We originally resolved to bring you only good news from the energy market in 2018. Alas, that resolution lasted only a week or so. (If we’re honest, we’ve already quit the gym, too.) But, it’s still worth a few minutes of your day to ring in the New Year with us by unpacking important news and notes on events that will impact energy markets this month.
January 6, 13, 20, 27: Baker Hughes Rig Count
Current global oil prices provide no shortage of reasons to feel bullish heading into 2018. OPEC has extended a relatively successful deal to cut supplies through the end of the year, global demand is steadily on the rise, and global inventories of crude and products are on the decline. Similarly, US natural gas prices have seen support from a surge of winter weather in the New Year as longer-term demand support is expected to come from a growing export market.
The question in both cases: why aren’t prices higher?
Gas futures remain well below historical winter price levels despite a near-term spike. Similarly, crude’s recent rally to $60/bbl still leaves oil prices miles away from the $100+ barrels that were normal only a few years ago. For global crude and US natural gas, the answer is the same: US production. Specifically, the expectation of continued supply growth from US shale producers, who can accelerate operations as prices move higher. To gauge the pace of that trend, weekly rig counts are often used ahead of production data, which often lags the current market. Those rig counts have seen some headwinds of late, but the market will be looking for a rebound in the weeks ahead. As the results come in, expect oil and gas prices to take notice.
January 8: FERC Response Update
After weeks of speculation and a 30-day extension filed last month, FERC responded a bit early to a looming January 10 deadline. The Commission was charged with responding to a Notice of Proposed Rulemaking (NOPR) from the Department of Energy (DOE) which had requested measures that would have provided subsidies to coal and nuclear generators in several regional markets. Ultimately, FERC rejected the request in comments published January 8, suggesting an underlying disagreement with DOE claims that the subsidies would address stated reliability concerns. If FERC had moved to enact the DOE policies, it would have been a bearish factor for wholesale power prices in targeted regions as it worked to prevent future coal plant retirements. Moving forward, FERC’s rejection suggests a continuation of the status quo, though the commission has also initiated a further study on baseload reliability that could lead to policy changes in the future.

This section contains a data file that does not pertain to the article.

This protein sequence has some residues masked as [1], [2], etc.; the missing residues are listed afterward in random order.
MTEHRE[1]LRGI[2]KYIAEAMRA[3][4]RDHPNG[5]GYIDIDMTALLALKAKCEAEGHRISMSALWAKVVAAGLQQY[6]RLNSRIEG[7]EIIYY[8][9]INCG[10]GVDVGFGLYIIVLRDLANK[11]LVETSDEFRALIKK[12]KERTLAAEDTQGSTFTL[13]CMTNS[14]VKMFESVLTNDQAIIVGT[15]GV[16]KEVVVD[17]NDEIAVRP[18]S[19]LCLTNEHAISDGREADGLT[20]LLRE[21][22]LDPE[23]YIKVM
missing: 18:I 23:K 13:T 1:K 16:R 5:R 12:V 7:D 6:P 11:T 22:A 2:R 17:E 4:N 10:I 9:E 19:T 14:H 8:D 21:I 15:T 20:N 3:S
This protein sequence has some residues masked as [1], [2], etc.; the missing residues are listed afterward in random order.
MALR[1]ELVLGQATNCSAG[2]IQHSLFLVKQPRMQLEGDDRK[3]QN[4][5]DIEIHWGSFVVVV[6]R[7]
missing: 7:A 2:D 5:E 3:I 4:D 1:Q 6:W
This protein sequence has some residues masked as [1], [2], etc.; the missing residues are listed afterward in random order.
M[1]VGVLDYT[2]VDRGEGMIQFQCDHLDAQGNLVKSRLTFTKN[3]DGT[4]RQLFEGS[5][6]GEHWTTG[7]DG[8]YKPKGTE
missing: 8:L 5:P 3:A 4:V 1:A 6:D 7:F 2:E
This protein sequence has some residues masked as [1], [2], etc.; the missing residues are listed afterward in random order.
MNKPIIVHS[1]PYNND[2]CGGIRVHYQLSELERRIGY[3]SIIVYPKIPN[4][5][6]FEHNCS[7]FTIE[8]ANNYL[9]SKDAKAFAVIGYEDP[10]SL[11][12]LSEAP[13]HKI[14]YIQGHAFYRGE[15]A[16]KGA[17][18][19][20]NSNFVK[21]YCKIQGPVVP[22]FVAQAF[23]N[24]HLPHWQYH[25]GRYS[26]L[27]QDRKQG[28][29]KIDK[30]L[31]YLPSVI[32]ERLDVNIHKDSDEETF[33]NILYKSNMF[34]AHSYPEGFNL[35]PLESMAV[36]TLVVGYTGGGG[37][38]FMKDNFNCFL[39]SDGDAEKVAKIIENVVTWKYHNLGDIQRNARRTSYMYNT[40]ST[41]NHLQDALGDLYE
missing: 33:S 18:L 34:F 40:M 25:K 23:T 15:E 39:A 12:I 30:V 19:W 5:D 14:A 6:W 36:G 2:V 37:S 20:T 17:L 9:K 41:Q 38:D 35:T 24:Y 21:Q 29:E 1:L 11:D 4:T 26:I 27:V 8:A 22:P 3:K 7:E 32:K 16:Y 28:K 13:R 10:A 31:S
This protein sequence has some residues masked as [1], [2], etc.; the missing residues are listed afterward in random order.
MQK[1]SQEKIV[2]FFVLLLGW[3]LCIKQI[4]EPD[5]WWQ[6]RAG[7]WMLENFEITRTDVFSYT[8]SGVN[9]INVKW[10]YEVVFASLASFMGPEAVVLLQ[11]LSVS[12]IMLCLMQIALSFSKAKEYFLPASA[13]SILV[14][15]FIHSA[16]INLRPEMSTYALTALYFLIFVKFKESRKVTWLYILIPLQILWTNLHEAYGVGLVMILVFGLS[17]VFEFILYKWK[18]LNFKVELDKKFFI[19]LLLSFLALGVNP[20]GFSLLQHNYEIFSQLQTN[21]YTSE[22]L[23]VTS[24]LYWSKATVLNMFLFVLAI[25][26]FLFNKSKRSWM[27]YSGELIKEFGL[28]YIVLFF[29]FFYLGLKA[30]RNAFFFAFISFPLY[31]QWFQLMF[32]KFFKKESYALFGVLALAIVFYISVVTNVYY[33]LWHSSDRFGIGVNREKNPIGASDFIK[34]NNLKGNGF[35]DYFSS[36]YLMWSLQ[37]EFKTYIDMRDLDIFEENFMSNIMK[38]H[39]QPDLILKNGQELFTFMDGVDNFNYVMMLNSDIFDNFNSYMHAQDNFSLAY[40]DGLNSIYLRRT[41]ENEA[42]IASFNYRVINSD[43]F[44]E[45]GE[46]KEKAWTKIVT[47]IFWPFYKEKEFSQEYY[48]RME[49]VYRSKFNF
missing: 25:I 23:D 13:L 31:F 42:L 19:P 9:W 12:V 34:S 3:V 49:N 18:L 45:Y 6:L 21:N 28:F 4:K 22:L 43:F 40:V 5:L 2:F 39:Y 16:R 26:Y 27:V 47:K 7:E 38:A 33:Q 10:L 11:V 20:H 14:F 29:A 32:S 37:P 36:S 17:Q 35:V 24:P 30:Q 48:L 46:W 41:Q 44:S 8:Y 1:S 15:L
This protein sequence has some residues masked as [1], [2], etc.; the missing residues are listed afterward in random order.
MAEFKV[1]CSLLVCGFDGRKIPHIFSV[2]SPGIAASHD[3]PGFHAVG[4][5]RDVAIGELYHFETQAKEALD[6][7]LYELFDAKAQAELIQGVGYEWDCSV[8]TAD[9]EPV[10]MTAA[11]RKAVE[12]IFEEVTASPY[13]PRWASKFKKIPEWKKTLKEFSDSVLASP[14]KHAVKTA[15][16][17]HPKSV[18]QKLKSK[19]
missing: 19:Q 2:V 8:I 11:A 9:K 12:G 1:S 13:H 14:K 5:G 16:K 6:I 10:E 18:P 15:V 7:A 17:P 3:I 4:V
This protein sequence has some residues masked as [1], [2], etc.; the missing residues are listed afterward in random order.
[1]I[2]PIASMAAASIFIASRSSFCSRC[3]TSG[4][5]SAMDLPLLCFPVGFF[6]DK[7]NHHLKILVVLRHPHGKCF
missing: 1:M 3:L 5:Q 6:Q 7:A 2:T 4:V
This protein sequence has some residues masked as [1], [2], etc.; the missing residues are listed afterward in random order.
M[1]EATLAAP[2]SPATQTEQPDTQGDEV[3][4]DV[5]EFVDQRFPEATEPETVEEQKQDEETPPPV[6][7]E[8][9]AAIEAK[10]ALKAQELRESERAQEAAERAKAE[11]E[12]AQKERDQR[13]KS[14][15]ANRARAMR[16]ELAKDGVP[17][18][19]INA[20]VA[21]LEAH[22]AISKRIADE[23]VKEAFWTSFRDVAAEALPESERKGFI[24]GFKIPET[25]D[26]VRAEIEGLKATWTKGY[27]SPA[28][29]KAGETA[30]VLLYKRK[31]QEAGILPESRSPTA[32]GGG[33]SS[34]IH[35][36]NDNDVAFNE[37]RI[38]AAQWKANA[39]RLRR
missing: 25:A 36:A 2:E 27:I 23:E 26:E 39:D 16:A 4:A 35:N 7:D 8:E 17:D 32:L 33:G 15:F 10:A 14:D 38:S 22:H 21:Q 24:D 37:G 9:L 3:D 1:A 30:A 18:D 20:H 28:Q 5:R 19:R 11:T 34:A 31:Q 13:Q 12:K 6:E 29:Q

January 11: US Natural Gas Storage Report
As we’ve mentioned in previous editions, the amount of natural gas in US storage facilities is the single most important indicator of the overall state of the natural gas market. With the data released on a weekly basis by the EIA, most reports are forgotten as soon as the next one comes around, but that won’t be the case for January 11 edition. According to preliminary market expectations, the EIA is likely to report a storage drop of more than 350 Bcf. That represents well over 10% of total US inventories to start the year and would be the largest one-week decline in the report’s history. With gas prices sliding for much of December, the sudden surge in demand connected to a blast of winter weather could provide some much-needed relief for US gas producers.
January 12: US Retail Sales
US retail sales are also a regularly reported figure, but some are more important than others. On January 12, retail sales data will place concrete numbers on December sales and offer insight to what is typically the most important time of year for many US retailers. Those numbers are often used to gauge overall consumer confidence and the health of the broader economy. While that conversation tends to focus on how it affects the stock market, energy traders will also take notice as a healthy economy has a direct link to stronger energy demand ahead.
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